Sustainability is the hot new catchphrase as society seeks to mitigate the impact our species has on the environment, but it is not a new concept – nor is it confined to simply addressing climate change. Living sustainably means seeking a balance so that our entire culture can thrive – socially, economically,
emotionally and physically.
Many of us were raised on the cusp of this new consciousness. I recall asking my grandmother once why she saved all her bread bags. She explained that she grew up during the Depression, where they saved everything to maximize what little money they had. During WWII, there were Victory Gardens so the government could focus their resources on sending supplies to troops overseas. There was a real sense of pride among people that they could raise their own food and be part of the war effort.
My own family lived in more prosperous times and had no need for that much thrift. It wasn’t until I was well into my adult years that recycling became the thing. I dutifully separated cans, glass and plastic for the garbage men to pick up, confident that I was doing the right thing. I even squirreled away bags and containers to reuse, not because I needed to but because it was better for the earth. But I was still buying them, every time I went grocery shopping.
Years later, we’ve become more conscious consumers, but we’re spending increasingly more money on foods that are shipped in from somewhere else and have a huge carbon footprint. Some of us have made the switch to using cloth bags at the store – if we remember to take them with us when we leave the car. And we’re still filling landfills with the detritus of a dying way of life.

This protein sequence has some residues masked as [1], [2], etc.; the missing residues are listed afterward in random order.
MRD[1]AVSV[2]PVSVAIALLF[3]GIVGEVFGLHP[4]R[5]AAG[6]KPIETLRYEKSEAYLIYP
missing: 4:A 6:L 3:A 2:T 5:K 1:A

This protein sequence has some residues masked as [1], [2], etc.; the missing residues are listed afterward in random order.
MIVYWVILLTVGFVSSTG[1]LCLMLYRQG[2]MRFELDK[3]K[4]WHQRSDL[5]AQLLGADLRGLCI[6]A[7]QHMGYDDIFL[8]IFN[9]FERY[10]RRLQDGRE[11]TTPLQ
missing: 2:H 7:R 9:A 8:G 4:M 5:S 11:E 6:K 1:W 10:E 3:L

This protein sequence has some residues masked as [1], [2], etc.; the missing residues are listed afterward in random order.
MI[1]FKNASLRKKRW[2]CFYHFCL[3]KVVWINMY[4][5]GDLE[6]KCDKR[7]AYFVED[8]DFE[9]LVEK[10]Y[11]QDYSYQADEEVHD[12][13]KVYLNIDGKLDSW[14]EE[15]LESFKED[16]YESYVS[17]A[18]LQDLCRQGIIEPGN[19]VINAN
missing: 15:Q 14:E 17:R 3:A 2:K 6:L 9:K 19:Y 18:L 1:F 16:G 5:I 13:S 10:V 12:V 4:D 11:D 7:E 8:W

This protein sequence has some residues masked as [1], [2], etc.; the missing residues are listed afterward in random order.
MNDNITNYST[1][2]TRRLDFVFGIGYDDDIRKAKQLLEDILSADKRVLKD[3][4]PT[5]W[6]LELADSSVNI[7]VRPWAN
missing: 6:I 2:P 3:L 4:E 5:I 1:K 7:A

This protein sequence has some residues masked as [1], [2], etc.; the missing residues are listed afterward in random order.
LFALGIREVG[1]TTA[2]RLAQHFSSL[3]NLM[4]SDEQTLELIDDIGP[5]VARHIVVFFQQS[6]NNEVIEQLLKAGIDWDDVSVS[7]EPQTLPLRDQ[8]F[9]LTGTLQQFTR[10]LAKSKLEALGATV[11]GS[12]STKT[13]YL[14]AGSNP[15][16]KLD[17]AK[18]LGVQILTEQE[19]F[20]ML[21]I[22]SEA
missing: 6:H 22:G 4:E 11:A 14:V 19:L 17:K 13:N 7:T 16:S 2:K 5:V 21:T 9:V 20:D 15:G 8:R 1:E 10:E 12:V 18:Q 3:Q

I am glad to live in a state where the importance of sustainable living is recognized and promoted. But it’s also a place where increasing numbers of people struggle to make ends meet. I know I am not alone in living paycheck to paycheck, with bright, sensible, college-educated kids who can’t quite survive on their own, and with parents whose quality of life is diminished – all because everything is so damn expensive. Many local businesses have tanked in the last 15 years for the very same reason, and many others wonder just how much longer they can remain viable before they
collapse. It’s scary, and it’s sad.
There is a bright spot, though. We sustain each other in so many ways. Neighbors who grow extra vegetables to give to neighbors, volunteers who spend hours sorting through donations for church rummage sales and clothing giveaways, kids who plan charity events for their peers, individuals, business owners and foundations who willingly give time and money to offer comfort or
assistance – the list is endless. My job in promoting such generosity and spirit in the pages of the Vermont News Guide is so rewarding. And since rolling out our own plea for support with our Membership Campaign, we’ve been incredibly touched by the donations and encouragement we’ve received. We hope we can continue as a vital resource for the community as we welcome new members! Feel free to email me if you’d like more information at [email protected]